Ruggieri and Ricci began to write about it with great enthusiasm. It was Ricci who gave Confucius to the west by translating what in China are called the Classics and by romanizing the name of the central teacher of the tradition, Kongfuzi (551-479 BCE), as Confucius.
What then was 'the School of the Literati'? It has been defined as an intellectual tradition drawing upon the ongoing interpretation of those Chinese writings that have been generally accepted as the 'Classics'. There has been much discussion over the centuries as to whether it was a religion or a philosophy, but it is best perhaps to point out it was defined centuries before words for 'religion' or 'philosophy' existed in Chinese. Ricci believed what he called 'original Confucianism' had a clear monotheistic core but agreed that what he called 'neo-Confucianism', the Confucianism as defined by the commentators of the Sung dynasty which had become official state Confucianism, was fundamentally atheistic. He was not alone then or now in believing this. What was important was that for Ricci, Confucian morality in both its ancient and contemporary forms was compatible with the moral concerns of the Christian faith. Indeed he insisted it was more readily compatible than the classical culture of the west of which Christianity had absorbed so much. This compatibility was such that he was able to use Confucian Classical texts to help explain and justify Christian thought in his book, Tianzhu shiyi ('The true meaning of the Lord of Heaven'). This important book played a role in the foundations of Christianity in Korea as well as in China.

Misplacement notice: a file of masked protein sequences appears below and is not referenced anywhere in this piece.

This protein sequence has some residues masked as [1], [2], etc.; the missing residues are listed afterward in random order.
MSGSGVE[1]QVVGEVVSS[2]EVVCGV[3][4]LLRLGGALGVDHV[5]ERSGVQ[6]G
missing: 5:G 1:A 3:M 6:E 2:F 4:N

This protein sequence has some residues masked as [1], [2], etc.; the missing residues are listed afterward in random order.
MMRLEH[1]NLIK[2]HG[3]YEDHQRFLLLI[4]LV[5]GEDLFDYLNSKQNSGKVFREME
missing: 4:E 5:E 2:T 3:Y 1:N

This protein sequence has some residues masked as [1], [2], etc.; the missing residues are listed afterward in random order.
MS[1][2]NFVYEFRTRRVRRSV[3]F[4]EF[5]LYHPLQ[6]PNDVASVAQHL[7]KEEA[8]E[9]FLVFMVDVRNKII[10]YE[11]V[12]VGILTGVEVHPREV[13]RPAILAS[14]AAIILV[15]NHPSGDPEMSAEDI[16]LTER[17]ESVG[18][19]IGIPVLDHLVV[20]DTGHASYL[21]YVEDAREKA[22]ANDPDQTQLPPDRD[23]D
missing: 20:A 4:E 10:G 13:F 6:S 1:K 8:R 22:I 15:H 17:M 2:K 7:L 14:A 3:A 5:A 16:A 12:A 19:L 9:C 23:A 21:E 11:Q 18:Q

As a result of Ricci's study of the Classics, which initially had been at the insistence of Alessandro Valignano, both men agreed that all European Jesuit recruits would learn Mandarin (i.e., Classical Chinese, the language of literature and government) by studying the Chinese Classics. They would thus not only learn a language but also enter the mental world of the literati, the intellectual meritocracy who effectively ran China for a thousand years up until 1900. They would thus be able to continue the development of the Confucian-Christian dialogue, which by 1660 had produced a Catholic Christianity in China that conformed to many Confucian norms.
This development in China was significantly different from the accommodation to Japanese culture which the Jesuits had also spearheaded. In Japan the missionaries had conformed to Japanese norms in terms of dress, diet, and forms of politeness and behaviour, as well as in the architecture of their buildings. The relationship of Christianity and Confucianism in China that was initiated and fundamentally shaped by Ricci reached a much more profound level. Christianity in its intellectual articulation and in its practices absorbed elements of Confucianism much as the early church had interacted with
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